Investigators: Human error caused widespread NYC subway blackout

A sign notifying commuters of nightly MTA subway closures due to COVID-19 mitigation efforts hangs on the Wall Street Station in New York City on May 28, 2020. File Photo by John Angelillo/UPI

Sept. 10 (UPI) — A power outage that disrupted New York City subways and stranded thousands of passengers last month was likely caused by an easily preventable human error, Gov. Kathy Hochul said Friday.

An investigation into the Aug. 29 incident in which a widespread power outage affected all of the Metropolitan Transit Authority’s numbered lines and L trains found that its root cause was human error, not a “power surge” as originally thought, the governor said.

“The teams worked expeditiously to identify the source of the problem and recommend improvement,” Hochul said in a statement. “I am directing mitigation steps to ensure riders are not interrupted by these causes ever again.”

Investigators determined the loss of power was triggered at the New York City Transit Rail Control Center and “was the byproduct of a manually-activated power-off switch on one of the building’s power distribution units.”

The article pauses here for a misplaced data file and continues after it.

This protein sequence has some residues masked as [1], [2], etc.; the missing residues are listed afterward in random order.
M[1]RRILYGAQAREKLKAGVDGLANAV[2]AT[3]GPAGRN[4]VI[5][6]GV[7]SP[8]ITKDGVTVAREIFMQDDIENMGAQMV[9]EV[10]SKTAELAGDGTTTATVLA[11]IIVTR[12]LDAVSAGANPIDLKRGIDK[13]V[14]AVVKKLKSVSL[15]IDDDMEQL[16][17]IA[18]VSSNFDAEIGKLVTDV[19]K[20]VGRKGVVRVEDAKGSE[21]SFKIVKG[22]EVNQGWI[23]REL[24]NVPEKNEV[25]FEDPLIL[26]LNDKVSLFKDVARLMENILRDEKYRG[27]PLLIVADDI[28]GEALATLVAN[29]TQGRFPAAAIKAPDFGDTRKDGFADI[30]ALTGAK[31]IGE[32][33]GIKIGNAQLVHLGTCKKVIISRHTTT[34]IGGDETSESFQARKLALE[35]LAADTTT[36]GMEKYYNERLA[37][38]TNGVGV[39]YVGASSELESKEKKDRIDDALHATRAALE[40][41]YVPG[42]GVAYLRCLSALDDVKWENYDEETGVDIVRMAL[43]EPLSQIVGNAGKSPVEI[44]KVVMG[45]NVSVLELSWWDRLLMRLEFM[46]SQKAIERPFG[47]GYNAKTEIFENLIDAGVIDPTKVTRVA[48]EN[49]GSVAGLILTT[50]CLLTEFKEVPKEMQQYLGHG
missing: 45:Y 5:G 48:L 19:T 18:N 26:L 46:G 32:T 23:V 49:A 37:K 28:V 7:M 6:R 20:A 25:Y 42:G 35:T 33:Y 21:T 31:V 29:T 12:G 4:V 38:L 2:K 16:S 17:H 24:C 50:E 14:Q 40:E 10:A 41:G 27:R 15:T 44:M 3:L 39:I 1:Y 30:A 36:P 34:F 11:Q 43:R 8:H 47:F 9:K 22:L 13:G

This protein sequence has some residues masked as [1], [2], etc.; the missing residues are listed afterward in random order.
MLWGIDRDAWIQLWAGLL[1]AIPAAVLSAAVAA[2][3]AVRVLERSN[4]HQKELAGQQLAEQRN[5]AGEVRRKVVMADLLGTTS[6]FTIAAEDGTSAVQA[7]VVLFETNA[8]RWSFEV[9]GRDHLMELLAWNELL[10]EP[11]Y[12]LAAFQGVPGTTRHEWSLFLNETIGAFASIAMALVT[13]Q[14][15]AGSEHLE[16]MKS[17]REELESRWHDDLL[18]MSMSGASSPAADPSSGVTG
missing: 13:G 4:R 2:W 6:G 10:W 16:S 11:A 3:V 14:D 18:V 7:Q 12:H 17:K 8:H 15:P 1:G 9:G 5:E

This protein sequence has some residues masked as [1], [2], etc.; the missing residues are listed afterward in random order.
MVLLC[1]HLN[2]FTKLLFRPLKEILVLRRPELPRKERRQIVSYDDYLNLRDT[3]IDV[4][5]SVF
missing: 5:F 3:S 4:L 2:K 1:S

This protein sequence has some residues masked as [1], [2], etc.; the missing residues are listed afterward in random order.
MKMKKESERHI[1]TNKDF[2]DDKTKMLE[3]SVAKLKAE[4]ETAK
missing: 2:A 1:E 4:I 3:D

Initial results showed that someone may have accidentally pushed the emergency shut-off button “since a plastic guard that would prevent accidental activation was missing.”

The outage caused trains across the city abruptly stop in their tracks and necessitated dangerous and frightening evacuations of hundreds of passengers through darkened tunnels. More than 80 trains were effected, including five trains that were stopped between stations, forcing about 550 passengers to evacuate through the tunnels.

The blackout lasted for more than an hour because of “internal organization and process flaws” and its effects were made worse due to the rail control center’s lack of a power distribution monitoring system, investigators found.

“Such a system would provide visibility of the status of key electrical components in the power distribution system,” the report said.

“The report tasks the MTA with immediately reorganizing how we maintain and manage key systems that support the [control center],” MTA Acting Chairman and CEO Janno Lieber said.


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